The article following is provided by that wonderful publication, the “Puslinch Pioneer”, which for over thirty years has been dedicated to coverage of Puslinch Township news and history, and yes, most amazingly, is produced entirely by volunteers as a community service.  It is published ten times per year.  To assist with production costs, annual subscriptions of $25.00 are gratefully welcomed.  Please forward subscription requests, with remittances made payable to the “Puslinch Pioneer”, to the Puslinch Pioneer, R.R. #3, Guelph, Ontario, N1H 6H9.














A History of School Section #3

by Cleo Melzer

(from the Puslinch Pioneer for April 1984, volume 8, issue 8.)


In 1940, Margaret Barclay, wife of James Barclay Jr., asked Mr. Maddock, a descendant of one of the early pioneers, if he would write a short historical sketch of the places, people, and events of School Section # 3.  Mr. Maddock kindly agreed.  Margaret’s daughter, Jessie, (Mrs. Joseph Hewer), graciously lent this his­tory to the Puslinch Pioneer, and we in turn would like to share it with our readers, and so we begin.


The history of School Section No. 3, dates back almost a century.  Unfortunat­ely, none of the pioneers remain from whom we might have obtained direct information.  We feel no tribute is too great to pay those early settlers, who braved the dangers and privations of the first days, when, by the sweat of their brow they felled the kings of the forest to make a tiny clearing and built the first shanties, serving as homes, to be replaced later by substantial log dwellings.  Foot by foot, the clearing was enlarged till pot­atoes could be grown between the stumps and a few handfuls of trea­sured wheat sown.  The logs were hewed by hand for the buildings, which were only a few days in con­struction, as all the neighbours with­in reach lent a hand.  The shingles also were split by hand.  Oxen were used for the heavy work.  As soon as possible a cow and a few sheep were procured.  The wool was prepared at home to be sent to the weaver, which turned out long wearing homespun.  Tailors were quite numerous who went from house to house and outfitted the male members of the family.  The maple trees were tapped, and a supply of sugar, syrup, and vinegar was the result.  Home-made tallow candles furnished light; laundry soap was made from potash, and even laundry starch, from potatoes.


To this district came many families from the British Isles, some as early as 1830, most of whom spent many weeks in crossing in sailing vessels.  Some could not survive the rough passage and so never reached the land of promise.  Some of the few who still reside on the land taken up by their fore­fathers are: Mr. M. Lynch, Mr. T. Jackson, Mr. H. Hanlon, Mr. C. Crawley, Mr. A. McWilliams, Mr. M. Foster, Mr. H. Laird, Mr. J. Phelan, and Mr. D. T. Parker.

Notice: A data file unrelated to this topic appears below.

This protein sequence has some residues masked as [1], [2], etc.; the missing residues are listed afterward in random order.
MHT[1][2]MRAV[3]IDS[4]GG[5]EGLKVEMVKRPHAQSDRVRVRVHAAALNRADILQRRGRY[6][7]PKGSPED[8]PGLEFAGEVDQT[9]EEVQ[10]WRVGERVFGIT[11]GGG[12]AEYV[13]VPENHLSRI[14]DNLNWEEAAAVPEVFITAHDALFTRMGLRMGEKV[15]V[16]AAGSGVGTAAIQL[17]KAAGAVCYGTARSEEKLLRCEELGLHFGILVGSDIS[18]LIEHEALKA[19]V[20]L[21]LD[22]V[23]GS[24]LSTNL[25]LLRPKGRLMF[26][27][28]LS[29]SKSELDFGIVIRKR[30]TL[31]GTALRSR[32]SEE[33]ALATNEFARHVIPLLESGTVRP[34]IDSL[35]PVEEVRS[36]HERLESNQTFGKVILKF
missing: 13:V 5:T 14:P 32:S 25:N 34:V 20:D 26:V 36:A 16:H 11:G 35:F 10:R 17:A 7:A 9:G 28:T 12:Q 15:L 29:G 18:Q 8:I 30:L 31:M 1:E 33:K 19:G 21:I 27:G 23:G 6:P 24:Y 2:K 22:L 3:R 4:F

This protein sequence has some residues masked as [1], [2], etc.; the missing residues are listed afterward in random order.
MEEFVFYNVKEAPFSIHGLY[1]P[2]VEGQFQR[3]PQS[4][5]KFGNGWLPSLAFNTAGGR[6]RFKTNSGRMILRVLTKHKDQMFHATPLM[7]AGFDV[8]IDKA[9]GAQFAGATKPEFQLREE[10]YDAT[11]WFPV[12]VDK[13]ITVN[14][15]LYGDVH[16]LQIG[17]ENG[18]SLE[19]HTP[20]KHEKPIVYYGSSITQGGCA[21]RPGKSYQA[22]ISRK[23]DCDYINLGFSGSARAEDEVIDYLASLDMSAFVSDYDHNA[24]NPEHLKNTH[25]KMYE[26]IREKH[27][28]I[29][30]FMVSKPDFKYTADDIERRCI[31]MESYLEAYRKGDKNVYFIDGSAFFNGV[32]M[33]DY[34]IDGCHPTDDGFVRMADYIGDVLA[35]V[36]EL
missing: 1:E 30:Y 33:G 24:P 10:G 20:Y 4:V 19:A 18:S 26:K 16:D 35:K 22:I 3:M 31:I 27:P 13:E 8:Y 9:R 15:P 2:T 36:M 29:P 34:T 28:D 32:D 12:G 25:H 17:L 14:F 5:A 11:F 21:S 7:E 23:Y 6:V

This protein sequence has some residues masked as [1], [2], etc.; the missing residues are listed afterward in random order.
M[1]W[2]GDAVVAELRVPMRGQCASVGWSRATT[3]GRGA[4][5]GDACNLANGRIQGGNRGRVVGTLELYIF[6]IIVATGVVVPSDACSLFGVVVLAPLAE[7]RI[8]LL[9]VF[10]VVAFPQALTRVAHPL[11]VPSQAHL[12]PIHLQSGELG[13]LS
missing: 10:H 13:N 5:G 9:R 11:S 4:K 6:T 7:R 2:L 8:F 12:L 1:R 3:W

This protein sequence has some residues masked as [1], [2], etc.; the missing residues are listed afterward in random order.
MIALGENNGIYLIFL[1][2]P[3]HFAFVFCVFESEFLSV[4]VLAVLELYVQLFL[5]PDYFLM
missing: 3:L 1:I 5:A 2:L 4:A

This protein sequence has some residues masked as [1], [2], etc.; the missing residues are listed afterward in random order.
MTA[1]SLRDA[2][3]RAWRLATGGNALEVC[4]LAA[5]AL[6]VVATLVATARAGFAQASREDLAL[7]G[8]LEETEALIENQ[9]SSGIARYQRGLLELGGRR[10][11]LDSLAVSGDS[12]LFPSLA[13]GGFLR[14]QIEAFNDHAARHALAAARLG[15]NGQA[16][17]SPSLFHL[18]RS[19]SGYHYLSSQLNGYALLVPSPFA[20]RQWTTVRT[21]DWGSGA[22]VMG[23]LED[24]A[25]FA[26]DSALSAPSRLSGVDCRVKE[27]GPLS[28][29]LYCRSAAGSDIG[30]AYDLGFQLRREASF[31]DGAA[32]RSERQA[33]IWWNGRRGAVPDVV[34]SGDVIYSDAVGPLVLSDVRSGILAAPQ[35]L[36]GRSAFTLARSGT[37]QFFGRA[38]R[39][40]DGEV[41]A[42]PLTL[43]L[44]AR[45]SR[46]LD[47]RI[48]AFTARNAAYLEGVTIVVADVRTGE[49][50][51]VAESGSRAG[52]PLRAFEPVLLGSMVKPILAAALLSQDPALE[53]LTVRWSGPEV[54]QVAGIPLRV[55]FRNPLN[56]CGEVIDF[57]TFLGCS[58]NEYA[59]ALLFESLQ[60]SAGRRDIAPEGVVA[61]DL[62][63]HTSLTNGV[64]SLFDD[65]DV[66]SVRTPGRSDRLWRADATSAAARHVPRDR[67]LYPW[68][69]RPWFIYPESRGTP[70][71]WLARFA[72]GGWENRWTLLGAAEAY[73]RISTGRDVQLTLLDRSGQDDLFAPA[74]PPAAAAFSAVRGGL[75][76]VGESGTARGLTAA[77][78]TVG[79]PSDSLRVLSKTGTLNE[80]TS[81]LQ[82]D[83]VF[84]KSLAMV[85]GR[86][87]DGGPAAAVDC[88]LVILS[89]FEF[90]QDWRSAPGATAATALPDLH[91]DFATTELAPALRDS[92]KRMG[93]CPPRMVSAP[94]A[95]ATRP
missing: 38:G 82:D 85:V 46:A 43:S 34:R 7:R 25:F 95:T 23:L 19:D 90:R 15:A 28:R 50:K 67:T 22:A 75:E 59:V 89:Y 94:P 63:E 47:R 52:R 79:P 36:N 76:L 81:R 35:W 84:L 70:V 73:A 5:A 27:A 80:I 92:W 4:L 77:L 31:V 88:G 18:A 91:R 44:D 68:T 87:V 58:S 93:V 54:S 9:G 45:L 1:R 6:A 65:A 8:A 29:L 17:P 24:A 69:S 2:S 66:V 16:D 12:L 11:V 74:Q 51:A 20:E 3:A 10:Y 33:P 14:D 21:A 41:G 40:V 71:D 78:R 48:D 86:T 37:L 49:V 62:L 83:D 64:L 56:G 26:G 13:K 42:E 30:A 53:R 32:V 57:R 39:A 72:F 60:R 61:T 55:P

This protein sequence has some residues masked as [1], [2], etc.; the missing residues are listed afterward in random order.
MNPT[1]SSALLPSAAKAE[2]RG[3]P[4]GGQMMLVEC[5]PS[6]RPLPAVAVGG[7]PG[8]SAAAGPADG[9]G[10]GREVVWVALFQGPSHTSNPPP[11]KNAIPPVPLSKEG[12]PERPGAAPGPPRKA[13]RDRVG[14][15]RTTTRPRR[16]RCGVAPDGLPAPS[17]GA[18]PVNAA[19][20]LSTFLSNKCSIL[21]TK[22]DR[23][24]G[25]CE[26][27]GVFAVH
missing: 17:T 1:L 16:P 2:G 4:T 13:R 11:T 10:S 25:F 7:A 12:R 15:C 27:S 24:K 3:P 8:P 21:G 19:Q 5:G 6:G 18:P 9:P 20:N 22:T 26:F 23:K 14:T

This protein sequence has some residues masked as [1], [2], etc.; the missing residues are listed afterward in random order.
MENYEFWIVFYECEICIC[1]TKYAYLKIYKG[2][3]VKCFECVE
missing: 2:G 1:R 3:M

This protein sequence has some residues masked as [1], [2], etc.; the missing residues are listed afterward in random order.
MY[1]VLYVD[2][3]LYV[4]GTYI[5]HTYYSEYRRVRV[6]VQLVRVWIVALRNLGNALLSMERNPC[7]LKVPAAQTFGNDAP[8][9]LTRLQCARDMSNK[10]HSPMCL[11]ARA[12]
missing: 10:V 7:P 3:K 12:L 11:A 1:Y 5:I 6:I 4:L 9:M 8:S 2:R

They lived with only the road between, this being a given road between the 4th and 5th Concession, which was made for the accommodation of farmers taking their wheat to Holm’s grist mill on the Waterloo line. 


What was formerly known as “Strach­an’s Corners” was the centre of the business life of the community.  A general store and tavern were run by Mr. & Mrs. Strachan, with a blacksmith shop adjacent.  The farmers traded their produce, which was taken to Hamilton once a week, and returned with a supply of grocer­ies, dry goods, et cetera, including a keg to “cheer a man’s heart”.  In the autumn, poultry was bought and a plucking bee was held.  The youth of the neighbourhood cheerfully assisted and were rewarded by a good old time dance and a bountiful repast.


Later, Mr. Strachan bought the farm, on the corner of which the store was located, from Mr. Ewing.  He was succeeded by his son who sold it in 1891 to Mr. J. Barclay.  The store was run for some time by Mrs. McGill, the shop by B. O’Connor, after which, the buildings were occup­ied by Mr. & Mrs. Fitzpatrick, a veteran of the Crimean War.  At present, 1940, the well-tilled fields bear no trace of what was once the scene of such activity. 


In the earl­iest days, a school was built on the corner of the Lynch farm across from the home of Mr. J. Phelan, but memory of it has passed into obli­vion.  Not being centrally located, it was moved to the North-East corner of the Thompson farm now owned by Mrs. M. Lynch, the last teacher there being Mr. Charles Walker, later a broker in Guelph.  When an old man, Mr. Walker related seeing from his school window the then future M.P., viz. David Stirton, plowing in his bare feet on what is now the Byrnes farm.  Mr. Walker's virtues were highly praised in contrast to his predecessor who inflicted terrible punishment for the smallest offences, the pupils being then too terrified to learn. 


In the early fifties, the school site was changed to where Downey’s School now stands, on Fred Crawley’s farm.  Mr. Downey after whom it was named taught in this school for twenty-five years.  He was educated in a Monastery of “Christ­ian Brotherhood” in Cork, Ireland.  One of his teachers was the famous Gerald Griffins.  He was married in Ireland.  He and his wife came to Guelph in 1852, Mr. Downey hoping to find work in his profession, which was Civil Engineering.  He wasn’t able however to find any work in that line so decided to take up teaching.  Before coming to teach at the Downey’s School, he taught in Guelph for a time, being the first teacher to teach in the Separate School in Guelph.  His wife died shortly after coming to Guelph, and in 1854 he married Miss Bridget McTague, who shared with him the respect and affection of this Community for many years.


In some cases, he taught the second generation.  His higher education enabled him to pass pupils qualified to an advanced place in the High School at one time.  He had as many as 104 pupils on the roll.  He and his wife lived and raised their family in a small house that was built in the school yard.  It was only when an old man that he retired to the city.


In the year 1880, a Separate School was built on the S.E. corner of the Lennie farm, now owned by Mr. Loty.  This school continued until 1901 when the two parts of S.S. No. 3 united once more.  The buildings were sold and at present nothing remains to mark the place where a great number received their early education.










The History of School Section #3

Part II

by Cleo Melzer


(from the Puslinch Pioneer for May 1984, volume 8, issue 9.)